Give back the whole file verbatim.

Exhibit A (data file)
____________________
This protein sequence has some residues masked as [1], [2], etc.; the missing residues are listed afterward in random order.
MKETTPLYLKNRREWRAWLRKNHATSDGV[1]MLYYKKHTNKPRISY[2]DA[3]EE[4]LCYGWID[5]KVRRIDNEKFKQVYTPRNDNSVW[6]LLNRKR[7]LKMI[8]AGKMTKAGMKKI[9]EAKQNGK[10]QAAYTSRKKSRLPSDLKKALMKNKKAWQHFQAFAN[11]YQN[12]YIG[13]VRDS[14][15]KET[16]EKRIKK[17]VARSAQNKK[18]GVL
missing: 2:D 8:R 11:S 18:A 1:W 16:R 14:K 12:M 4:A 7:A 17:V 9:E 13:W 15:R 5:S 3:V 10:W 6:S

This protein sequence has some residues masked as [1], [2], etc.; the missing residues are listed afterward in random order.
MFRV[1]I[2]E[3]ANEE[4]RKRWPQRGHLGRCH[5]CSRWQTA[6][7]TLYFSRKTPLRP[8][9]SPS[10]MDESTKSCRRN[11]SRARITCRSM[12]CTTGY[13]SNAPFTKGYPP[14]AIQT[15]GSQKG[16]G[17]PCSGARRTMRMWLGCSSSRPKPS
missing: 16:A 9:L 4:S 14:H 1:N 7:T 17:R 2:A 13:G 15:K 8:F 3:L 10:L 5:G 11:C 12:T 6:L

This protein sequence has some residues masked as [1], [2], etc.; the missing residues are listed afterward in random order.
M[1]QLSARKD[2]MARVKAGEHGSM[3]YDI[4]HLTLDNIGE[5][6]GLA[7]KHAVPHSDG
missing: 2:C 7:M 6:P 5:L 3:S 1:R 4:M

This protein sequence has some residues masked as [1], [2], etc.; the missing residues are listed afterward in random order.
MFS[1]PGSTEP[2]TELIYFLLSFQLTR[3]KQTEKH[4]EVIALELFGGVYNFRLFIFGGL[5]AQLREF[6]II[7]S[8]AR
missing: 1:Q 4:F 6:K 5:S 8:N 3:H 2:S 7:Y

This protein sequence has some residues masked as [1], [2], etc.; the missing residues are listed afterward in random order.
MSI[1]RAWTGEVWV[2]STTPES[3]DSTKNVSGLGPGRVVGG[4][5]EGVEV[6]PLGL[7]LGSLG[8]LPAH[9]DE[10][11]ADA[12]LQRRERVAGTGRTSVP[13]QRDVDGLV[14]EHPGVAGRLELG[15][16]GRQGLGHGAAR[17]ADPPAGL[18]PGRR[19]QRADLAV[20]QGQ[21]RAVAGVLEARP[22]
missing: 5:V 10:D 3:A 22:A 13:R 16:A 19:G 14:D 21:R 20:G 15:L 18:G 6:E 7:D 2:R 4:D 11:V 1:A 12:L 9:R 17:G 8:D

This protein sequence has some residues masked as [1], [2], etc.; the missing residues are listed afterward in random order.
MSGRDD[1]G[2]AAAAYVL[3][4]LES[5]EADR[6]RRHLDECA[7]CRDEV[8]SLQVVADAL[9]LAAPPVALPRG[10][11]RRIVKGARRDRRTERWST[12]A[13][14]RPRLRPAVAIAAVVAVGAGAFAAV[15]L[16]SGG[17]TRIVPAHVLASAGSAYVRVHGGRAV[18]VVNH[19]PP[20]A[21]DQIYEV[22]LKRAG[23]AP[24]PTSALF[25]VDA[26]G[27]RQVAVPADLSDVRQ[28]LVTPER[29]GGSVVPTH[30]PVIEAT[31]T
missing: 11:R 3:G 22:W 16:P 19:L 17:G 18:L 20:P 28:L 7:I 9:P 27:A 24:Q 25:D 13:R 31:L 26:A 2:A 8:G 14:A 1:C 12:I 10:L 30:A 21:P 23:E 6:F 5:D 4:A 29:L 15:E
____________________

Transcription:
This protein sequence has some residues masked as [1], [2], etc.; the missing residues are listed afterward in random order.
MKETTPLYLKNRREWRAWLRKNHATSDGV[1]MLYYKKHTNKPRISY[2]DA[3]EE[4]LCYGWID[5]KVRRIDNEKFKQVYTPRNDNSVW[6]LLNRKR[7]LKMI[8]AGKMTKAGMKKI[9]EAKQNGK[10]QAAYTSRKKSRLPSDLKKALMKNKKAWQHFQAFAN[11]YQN[12]YIG[13]VRDS[14][15]KET[16]EKRIKK[17]VARSAQNKK[18]GVL
missing: 2:D 8:R 11:S 18:A 1:W 16:R 14:K 12:M 4:A 7:A 17:V 9:E 13:W 15:R 5:S 3:V 10:W 6:S

This protein sequence has some residues masked as [1], [2], etc.; the missing residues are listed afterward in random order.
MFRV[1]I[2]E[3]ANEE[4]RKRWPQRGHLGRCH[5]CSRWQTA[6][7]TLYFSRKTPLRP[8][9]SPS[10]MDESTKSCRRN[11]SRARITCRSM[12]CTTGY[13]SNAPFTKGYPP[14]AIQT[15]GSQKG[16]G[17]PCSGARRTMRMWLGCSSSRPKPS
missing: 16:A 9:L 4:S 14:H 1:N 7:T 17:R 2:A 13:G 15:K 8:F 3:L 10:L 5:G 11:C 12:T 6:L

This protein sequence has some residues masked as [1], [2], etc.; the missing residues are listed afterward in random order.
M[1]QLSARKD[2]MARVKAGEHGSM[3]YDI[4]HLTLDNIGE[5][6]GLA[7]KHAVPHSDG
missing: 2:C 7:M 6:P 5:L 3:S 1:R 4:M

This protein sequence has some residues masked as [1], [2], etc.; the missing residues are listed afterward in random order.
MFS[1]PGSTEP[2]TELIYFLLSFQLTR[3]KQTEKH[4]EVIALELFGGVYNFRLFIFGGL[5]AQLREF[6]II[7]S[8]AR
missing: 1:Q 4:F 6:K 5:S 8:N 3:H 2:S 7:Y

This protein sequence has some residues masked as [1], [2], etc.; the missing residues are listed afterward in random order.
MSI[1]RAWTGEVWV[2]STTPES[3]DSTKNVSGLGPGRVVGG[4][5]EGVEV[6]PLGL[7]LGSLG[8]LPAH[9]DE[10][11]ADA[12]LQRRERVAGTGRTSVP[13]QRDVDGLV[14]EHPGVAGRLELG[15][16]GRQGLGHGAAR[17]ADPPAGL[18]PGRR[19]QRADLAV[20]QGQ[21]RAVAGVLEARP[22]
missing: 5:V 10:D 3:A 22:A 13:R 16:A 19:G 14:D 21:R 20:G 15:L 18:G 6:E 7:D 2:R 4:D 11:V 1:A 12:L 9:R 17:G 8:D

This protein sequence has some residues masked as [1], [2], etc.; the missing residues are listed afterward in random order.
MSGRDD[1]G[2]AAAAYVL[3][4]LES[5]EADR[6]RRHLDECA[7]CRDEV[8]SLQVVADAL[9]LAAPPVALPRG[10][11]RRIVKGARRDRRTERWST[12]A[13][14]RPRLRPAVAIAAVVAVGAGAFAAV[15]L[16]SGG[17]TRIVPAHVLASAGSAYVRVHGGRAV[18]VVNH[19]PP[20]A[21]DQIYEV[22]LKRAG[23]AP[24]PTSALF[25]VDA[26]G[27]RQVAVPADLSDVRQ[28]LVTPER[29]GGSVVPTH[30]PVIEAT[31]T
missing: 11:R 3:G 22:W 16:P 19:L 17:G 18:L 20:P 28:L 7:I 9:P 27:A 24:Q 25:D 13:R 31:L 26:A 2:A 8:G 14:A 1:C 12:I 10:L 30:A 21:P 23:E 6:F 5:D 4:A 29:L 15:E